What’s sustainable growth? It’s more than just GDP numbers

TL;DR – Not all growth are equal.

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Singapore is looking to transform our economy. We aim to have 2% to 3% economic growth every year over the next 10 years. That’s quite different from the rate of growth that we had in the past. Naturally, Singaporeans worry if our standard of living will be adversely affected as a result.

It may. Or it may not.

It depends on what sort of growth we achieve. There are sectors of the economy that improve the welfare of society, but may not necessarily contribute to GDP numbers. Conversely, there are sectors of the economy that contribute to GDP numbers, but have little, if any, positive effect on the welfare of society.

These sectors grow GDP but aren’t helpful

There are some sectors of the economy that engage in “zero-sum” activities. A lot of high-talent manpower is devoted to activities that cannot possibly increase human welfare. These activities compete for the existing economic pie and don’t enlarge it.

These activities include: legal services, policing, and prisons; cybercrime and the army of experts defending organisations against it; financial regulators trying to stop mis-selling and the growing ranks of compliance officers employed in response; real-estate services that facilitate the exchange of already-existing assets; and much financial trading.

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These activities contribute to GDP growth and even productivity growth. But that just reflect accounting conventions. If people spend more to compete for scarce housing, driving up property prices and rents, GDP and “productivity” increase, because housing rent is included in GDP. However, the aggregate supply of housing services is unchanged.

Similarly, more and better-paid divorce lawyers increase GDP, because end consumers pay them. And more and better-paid commercial lawyers don’t raise output, because companies’ legal expenditures are an intermediate cost. These zero-sum activities swell GDP but deliver no welfare benefit.

Also, these sectors generally shift wealth into the hands of an elite few. As a result, the middle class gets “hollowed” out, and income inequality increases. That negatively affects the stability of society.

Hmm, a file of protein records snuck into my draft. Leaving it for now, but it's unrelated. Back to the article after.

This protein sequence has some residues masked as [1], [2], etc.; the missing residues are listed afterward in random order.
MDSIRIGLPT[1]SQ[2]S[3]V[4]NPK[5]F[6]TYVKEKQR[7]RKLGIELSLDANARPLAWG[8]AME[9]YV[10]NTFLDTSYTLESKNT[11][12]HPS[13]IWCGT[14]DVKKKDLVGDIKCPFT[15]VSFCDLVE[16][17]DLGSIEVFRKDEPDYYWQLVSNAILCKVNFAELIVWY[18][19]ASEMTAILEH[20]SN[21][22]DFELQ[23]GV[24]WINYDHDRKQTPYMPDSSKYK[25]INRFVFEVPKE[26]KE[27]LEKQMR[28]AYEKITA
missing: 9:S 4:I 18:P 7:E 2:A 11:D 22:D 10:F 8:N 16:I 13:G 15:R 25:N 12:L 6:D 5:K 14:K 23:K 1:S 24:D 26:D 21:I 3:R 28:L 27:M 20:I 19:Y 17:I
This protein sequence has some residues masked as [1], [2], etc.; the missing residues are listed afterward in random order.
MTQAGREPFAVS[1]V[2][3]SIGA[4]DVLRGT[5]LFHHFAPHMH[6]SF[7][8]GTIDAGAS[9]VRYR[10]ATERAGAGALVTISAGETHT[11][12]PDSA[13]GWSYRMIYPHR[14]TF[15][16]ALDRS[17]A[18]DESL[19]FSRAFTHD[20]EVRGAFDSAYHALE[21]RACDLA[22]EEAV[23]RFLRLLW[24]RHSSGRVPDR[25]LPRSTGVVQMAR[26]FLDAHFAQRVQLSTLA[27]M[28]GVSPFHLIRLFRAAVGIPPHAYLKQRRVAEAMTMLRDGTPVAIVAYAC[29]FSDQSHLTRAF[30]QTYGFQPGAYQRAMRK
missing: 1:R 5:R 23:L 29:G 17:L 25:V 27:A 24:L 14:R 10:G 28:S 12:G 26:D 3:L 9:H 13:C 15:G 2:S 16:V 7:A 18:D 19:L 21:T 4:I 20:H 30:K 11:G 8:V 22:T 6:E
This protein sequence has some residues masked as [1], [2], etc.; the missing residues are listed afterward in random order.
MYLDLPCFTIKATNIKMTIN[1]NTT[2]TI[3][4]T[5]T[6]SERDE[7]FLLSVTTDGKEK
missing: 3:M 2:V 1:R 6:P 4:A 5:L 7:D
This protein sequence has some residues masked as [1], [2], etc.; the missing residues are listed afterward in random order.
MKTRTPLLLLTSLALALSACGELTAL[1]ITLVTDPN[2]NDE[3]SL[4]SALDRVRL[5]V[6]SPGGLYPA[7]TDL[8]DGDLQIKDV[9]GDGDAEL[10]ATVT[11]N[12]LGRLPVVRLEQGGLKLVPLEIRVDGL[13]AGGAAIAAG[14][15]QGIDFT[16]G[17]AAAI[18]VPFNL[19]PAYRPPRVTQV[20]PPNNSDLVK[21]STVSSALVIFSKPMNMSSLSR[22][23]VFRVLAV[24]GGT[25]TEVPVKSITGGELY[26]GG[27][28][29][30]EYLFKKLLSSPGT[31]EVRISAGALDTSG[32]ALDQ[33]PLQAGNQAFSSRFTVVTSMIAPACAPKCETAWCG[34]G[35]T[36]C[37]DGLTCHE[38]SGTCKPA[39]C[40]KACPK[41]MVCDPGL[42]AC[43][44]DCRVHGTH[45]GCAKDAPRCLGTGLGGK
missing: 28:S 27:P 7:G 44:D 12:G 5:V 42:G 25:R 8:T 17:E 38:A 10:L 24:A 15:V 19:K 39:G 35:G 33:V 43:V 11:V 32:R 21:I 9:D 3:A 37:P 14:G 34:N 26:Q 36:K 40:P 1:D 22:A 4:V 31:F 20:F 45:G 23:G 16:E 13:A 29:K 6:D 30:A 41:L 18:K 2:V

On the other hand…

There are sectors which may not necessarily grow GDP significantly, but do improve the lives of people. For instance, information technology may improve human welfare in ways not captured in measured output. Billions of hours of consumer time previously spent filling in forms, making telephone calls, and queuing are eliminated by Internet-based shopping and search services.

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Similarly, technological advances would make services that actually improve our welfare a lot cheaper. Imagine the world in 2100, where solar-powered robots, manufactured cheaply by robots and controlled effortlessly by artificial intelligence systems, delivering most of the goods and services that support human welfare super efficiently. All that activity would account for a trivial proportion of measured GDP, simply because it would be so cheap.

Grow STEM-related sectors

In general, the sectors of the economy that truly improve human welfare would be related to science, technology, engineering and mathematics (STEM). These sectors include research, medicine, and manufacturing. Such sectors build a strong middle class, which would result in a stable, more inclusive society.

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As such, if Singapore wants to have inclusive, sustainable growth, we need to put in place the systems and processes to grow the STEM-related sectors. This includes getting our youths excited enough in STEM that they will want to pursue careers in those sectors.

It won’t be easy. For many years, the focus had been on growing the services sectors, especially finance. As a result, STEM-related sectors have been somewhat neglected and haven’t been able to attract the best minds. It would take a lot of effort to turn this situation around.

But for our future, we’ll have to try I guess.
 



Author: Jake Koh

Recovering sushi addict, I'm a man of mystery and power, whose power is exceeded only by his mystery.


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